The seminary student I mentioned earlier called it “undemanding company.” Another woman described a fun movie night with a few people as uplifting and helpful. The college student said her friend called her on the phone during a panic attack. A business leader and dad summed it up best: He said he needed people to invite him “to do fun things with them where there wasn’t a lot of pressure to talk deeply—but also they would let me know they were open to talk if I wanted to.”
Think about the things we normally do with a friend that don’t require much emotional energy —a homemade dinner, a movie night with a few people, a round of golf. Do those things. We don’t have to be wildly creative—in fact, it’s probably worse if we are. A quick text to invite someone over for pizza and card games can show we truly do care and that we aren’t scared of them.
Many might think this is the end of the story—we’re in the house, after all. But the journey isn’t over yet because mental illness isn’t a quick fix. It’s tempting to compare mental illness to a broken limb. We think it takes some time to heal, and is inconvenient at times, but after some time in a cast and in physical therapy, a person should be good as new. This isn’t often the truth with mental illness.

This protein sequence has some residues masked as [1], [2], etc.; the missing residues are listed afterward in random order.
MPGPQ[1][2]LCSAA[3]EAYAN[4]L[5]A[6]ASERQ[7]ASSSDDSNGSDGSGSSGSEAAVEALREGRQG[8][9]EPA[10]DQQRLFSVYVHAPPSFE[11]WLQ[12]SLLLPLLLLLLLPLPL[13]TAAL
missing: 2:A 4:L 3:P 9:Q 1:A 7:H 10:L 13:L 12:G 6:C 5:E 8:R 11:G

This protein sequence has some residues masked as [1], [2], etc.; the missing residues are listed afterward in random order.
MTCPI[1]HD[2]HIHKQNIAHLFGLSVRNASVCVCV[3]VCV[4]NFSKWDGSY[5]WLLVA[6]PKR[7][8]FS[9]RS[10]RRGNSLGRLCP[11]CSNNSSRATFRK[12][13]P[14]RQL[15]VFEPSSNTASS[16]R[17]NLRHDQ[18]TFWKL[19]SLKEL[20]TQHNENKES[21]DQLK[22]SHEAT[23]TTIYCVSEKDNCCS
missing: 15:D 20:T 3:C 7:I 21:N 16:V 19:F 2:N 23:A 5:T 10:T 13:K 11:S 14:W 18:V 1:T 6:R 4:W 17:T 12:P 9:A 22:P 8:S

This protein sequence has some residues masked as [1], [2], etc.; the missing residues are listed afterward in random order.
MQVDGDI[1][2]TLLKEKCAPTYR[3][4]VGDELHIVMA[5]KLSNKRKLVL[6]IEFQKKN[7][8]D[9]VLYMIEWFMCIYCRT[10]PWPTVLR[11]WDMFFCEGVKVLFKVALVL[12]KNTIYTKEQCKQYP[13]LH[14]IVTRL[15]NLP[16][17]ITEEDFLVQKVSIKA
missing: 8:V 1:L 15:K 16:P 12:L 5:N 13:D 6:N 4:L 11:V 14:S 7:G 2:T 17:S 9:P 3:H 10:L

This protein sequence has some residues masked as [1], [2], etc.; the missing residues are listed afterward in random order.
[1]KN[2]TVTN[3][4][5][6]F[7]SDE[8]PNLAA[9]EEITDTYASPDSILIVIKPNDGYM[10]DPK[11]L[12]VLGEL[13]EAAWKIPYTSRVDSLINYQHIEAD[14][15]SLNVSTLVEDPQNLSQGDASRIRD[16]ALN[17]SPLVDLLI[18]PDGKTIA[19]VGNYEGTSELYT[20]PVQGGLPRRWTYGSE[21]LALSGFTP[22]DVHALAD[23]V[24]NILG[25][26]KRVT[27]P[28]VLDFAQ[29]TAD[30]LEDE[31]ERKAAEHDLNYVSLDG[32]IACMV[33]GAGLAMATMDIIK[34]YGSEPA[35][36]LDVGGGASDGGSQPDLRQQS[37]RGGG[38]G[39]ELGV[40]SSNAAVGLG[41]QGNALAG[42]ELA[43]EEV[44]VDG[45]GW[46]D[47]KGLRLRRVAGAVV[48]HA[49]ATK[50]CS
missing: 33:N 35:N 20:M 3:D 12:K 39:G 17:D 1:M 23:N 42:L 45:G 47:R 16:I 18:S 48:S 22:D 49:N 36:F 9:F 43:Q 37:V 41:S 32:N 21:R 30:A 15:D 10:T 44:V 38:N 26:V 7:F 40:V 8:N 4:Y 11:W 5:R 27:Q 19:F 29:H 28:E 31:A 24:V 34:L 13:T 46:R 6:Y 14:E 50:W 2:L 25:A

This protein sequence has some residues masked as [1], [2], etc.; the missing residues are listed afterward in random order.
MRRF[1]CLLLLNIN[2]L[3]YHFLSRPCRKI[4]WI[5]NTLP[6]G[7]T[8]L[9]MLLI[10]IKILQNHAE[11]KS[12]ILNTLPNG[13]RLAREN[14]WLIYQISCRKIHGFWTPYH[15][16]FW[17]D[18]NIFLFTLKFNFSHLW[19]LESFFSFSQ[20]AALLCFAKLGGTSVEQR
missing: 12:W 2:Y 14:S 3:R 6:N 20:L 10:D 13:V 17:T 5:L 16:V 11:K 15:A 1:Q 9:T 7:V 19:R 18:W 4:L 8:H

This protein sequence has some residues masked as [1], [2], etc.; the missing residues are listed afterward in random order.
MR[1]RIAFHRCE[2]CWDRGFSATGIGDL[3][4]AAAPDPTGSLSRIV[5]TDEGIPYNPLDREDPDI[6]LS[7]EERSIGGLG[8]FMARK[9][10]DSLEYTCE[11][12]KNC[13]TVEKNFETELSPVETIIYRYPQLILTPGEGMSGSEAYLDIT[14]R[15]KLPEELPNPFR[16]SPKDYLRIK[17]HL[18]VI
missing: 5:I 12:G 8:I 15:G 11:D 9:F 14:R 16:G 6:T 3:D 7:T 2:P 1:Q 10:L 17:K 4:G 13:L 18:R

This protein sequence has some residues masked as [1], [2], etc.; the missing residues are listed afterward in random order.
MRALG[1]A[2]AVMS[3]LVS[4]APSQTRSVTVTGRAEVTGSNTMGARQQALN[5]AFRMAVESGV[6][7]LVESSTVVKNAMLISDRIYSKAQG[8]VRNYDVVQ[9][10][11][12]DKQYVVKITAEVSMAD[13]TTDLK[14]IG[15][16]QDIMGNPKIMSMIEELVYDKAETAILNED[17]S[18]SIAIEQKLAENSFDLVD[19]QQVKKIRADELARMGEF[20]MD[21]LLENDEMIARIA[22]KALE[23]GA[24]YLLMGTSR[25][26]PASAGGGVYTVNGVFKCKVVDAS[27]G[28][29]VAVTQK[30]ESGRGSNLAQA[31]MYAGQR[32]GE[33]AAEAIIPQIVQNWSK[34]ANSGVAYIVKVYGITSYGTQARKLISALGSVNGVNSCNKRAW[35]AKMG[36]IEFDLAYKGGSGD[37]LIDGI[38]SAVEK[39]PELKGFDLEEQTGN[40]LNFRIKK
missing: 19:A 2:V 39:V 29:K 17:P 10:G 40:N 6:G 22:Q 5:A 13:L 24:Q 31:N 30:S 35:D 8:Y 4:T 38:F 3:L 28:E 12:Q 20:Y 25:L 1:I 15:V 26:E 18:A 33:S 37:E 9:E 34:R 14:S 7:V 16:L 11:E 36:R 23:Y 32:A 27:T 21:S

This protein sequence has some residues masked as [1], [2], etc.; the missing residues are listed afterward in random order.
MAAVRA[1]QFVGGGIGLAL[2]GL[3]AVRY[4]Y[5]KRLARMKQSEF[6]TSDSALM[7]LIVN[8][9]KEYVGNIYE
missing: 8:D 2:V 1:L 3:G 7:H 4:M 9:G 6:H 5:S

Many people struggle with mental health for years, sometimes their entire lives. One woman described her current battle with depression this way: “I haven’t found a medication that works to this day, and my mental health has been up and down.” Her story is the reality for many struggling with mental illness. It’s not going away with the rip of a Band-Aid and neither should we. Staying is one of the most Christlike things we can do for someone with mental illness.
That’s not to say bearing with a friend through mental illness won’t be difficult. It will be. I feel deeply burdened by the weight each of my friends carry. It pains me to see them struggle and I often feel powerless to help. But what I’ve realized over the years of walking alongside people with mental illness is that they need the thing I couldn’t find when I was in college: someone to recognize and shoulder their pain without negating or ignoring it.
Choosing to enter into people’s struggle takes intentional effort. And if we are honest with ourselves, it’s easier to stay away than engage with someone with mental illness. But as Christians, empathy and love aren’t optional. They’re modeled and commanded by our Savior. We’re called into people’s mess, even when it’s uncomfortable. And like trekking into the Grand Canyon, it’s worth it.
Cover image by Elizabeth Lies